In this recent immunotherapy gene editing study, scientists tried something new. They used a burst of electrical current to relax the membrane that protects the cell from foreign invaders. While the shock loosened the cell wall, researchers used CRISPR-Cas9 technology to cut the T cell’s DNA and splice in a new sequence that would activate its ability to seek and identify cancer cells.
CRISPR-Cas9 is the molecular equivalent of a pair of scissors: it cuts apart a DNA strand then removes or inserts DNA code. CRISPR-Cas9 is limited to inserting small segments of new DNA. With the electric shock technique developed in this immunotherapy gene editing study, researchers were able to use CRISPR-Cas9 to insert much larger segments of DNA.
This new immunotherapy gene editing technique is much more accurate than using a virus to deliver the DNA edits because scientists can place the replacement DNA at a precise point in the DNA of the T cell. It’s also much quicker, because it doesn’t require the development of a new virus. It could reduce the time needed to create personalized T cells to attack a specific cancer from months down to a couple of weeks.
The scientific community has hailed this research as a major breakthrough. For patients with rare forms of cancer such as mesothelioma, this potential advance in cancer treatment is exciting news.
Many Diseases Can Benefit from Immunotherapy Gene Editing
The scientists who conducted this immunotherapy gene editing research studied the response of their edited T cells in the petri dish and got positive results. They also put human melanoma cells in mice and created modified T cells to hone in on the melanoma. The T cells did what they were programmed to do and eradicated the melanoma in the mice.
This technique has not yet been tried on human subjects, but it could have far-reaching implications for human health. Already, the researchers have created modified T cells to replace the mutated T cells that have caused an autoimmune disorder in three siblings. The scientists are waiting on approval from the FDA to administer the gene edited immune cells to these young people. If it works, it could be a far better treatment for their disorder than the current treatment, a bone marrow replacement.
Researchers suggest that clinical trials on humans will be coming, perhaps as soon as a year from now. In addition to the treatment of rare cancers such as mesothelioma, immunotherapy gene editing has the potential to cure HIV (which damages T cells). Other autoimmune diseases such as rheumatoid arthritis and lupus could also benefit from this breakthrough in medical technology.
What Could Immunotherapy Gene Editing Mean for Mesothelioma Patients?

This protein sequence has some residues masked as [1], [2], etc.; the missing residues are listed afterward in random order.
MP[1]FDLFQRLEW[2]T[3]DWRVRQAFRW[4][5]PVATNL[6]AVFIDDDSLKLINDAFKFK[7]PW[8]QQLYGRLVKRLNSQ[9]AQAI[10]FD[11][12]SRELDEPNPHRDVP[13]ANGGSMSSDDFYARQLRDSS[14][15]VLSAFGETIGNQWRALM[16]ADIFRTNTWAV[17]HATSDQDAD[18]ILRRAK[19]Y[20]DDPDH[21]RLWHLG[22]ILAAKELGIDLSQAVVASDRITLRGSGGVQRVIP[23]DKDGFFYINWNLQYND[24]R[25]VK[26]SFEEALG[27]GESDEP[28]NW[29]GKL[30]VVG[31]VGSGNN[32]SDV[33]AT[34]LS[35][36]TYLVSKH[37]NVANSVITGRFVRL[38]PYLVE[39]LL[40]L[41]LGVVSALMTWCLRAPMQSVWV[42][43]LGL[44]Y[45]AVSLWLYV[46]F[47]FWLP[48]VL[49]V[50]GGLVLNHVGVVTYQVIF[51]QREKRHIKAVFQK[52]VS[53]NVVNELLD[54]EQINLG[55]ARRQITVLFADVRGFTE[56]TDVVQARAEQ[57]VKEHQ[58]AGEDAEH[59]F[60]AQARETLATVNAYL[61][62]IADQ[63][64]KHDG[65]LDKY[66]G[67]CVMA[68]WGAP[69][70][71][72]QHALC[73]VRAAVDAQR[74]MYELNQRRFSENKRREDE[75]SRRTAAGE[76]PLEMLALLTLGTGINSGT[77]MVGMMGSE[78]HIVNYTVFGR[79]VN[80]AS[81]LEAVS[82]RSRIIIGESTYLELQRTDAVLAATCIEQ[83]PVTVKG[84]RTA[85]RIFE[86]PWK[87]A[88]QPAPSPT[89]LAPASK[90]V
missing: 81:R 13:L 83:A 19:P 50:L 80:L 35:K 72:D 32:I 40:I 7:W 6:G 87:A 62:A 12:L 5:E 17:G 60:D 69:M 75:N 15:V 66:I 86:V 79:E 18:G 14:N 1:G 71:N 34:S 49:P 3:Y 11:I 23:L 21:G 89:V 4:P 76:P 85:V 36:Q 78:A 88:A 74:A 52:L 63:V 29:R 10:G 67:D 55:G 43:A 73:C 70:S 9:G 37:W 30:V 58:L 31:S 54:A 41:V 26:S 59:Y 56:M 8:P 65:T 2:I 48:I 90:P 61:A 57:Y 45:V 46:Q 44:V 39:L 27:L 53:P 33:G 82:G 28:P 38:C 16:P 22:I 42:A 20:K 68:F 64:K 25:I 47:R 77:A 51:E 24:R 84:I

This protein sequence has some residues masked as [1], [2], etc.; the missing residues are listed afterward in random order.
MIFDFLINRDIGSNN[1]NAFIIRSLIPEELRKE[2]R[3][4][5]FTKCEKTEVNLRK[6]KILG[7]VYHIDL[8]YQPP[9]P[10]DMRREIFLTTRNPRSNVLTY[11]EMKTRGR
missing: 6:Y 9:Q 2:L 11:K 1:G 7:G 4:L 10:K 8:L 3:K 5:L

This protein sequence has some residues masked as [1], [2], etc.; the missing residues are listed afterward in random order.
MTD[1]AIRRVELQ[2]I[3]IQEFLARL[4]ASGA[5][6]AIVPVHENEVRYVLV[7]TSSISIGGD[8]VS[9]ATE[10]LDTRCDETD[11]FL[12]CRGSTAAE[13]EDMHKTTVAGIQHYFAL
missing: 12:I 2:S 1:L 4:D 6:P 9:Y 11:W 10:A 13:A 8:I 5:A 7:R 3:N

If you have mesothelioma, every potential new tool to combat this serious form of cancer is a cause for hope. Immunotherapy gene editing has already helped one patient with very advanced cancer. While an immunotherapy gene editing mesothelioma treatment has not yet been developed, the increasing speed of advances in cancer treatment means that mesothelioma patients could have new options in years rather than decades. If you are able to enroll in a clinical trial, you could have access to new immunotherapy gene editing treatments even sooner.
When you think about your mesothelioma care team, you probably think about mesothelioma specialists, radiologists, pathologists, and other medical specialists with a background in mesothelioma care and oncology. Even though nurses are an integral member of your mesothelioma care team, they might not even make the list. Nurses are expected to step in and quietly be the glue that keeps a patient’s care together, without getting the credit they are due. A new study from the UK demonstrates the importance of lung cancer specialist nurses to improved patient outcomes. If the medical establishment is listening, it could change the way we think about nursing education and nurse specialists.
Study Shows Importance of Lung Cancer Specialist Nurses
The UK study was conducted the University of Nottingham and London South Bank University. The research looked at the medical records of 100, 000 lung cancer patients in Great Britain and 200 lung cancer specialist nurses involved in caring for some of these patients.
In the UK, the National Health Service (NHS) provides healthcare for all residents. This research aims to help the NHS develop evidence-based procedures to improve patient outcomes.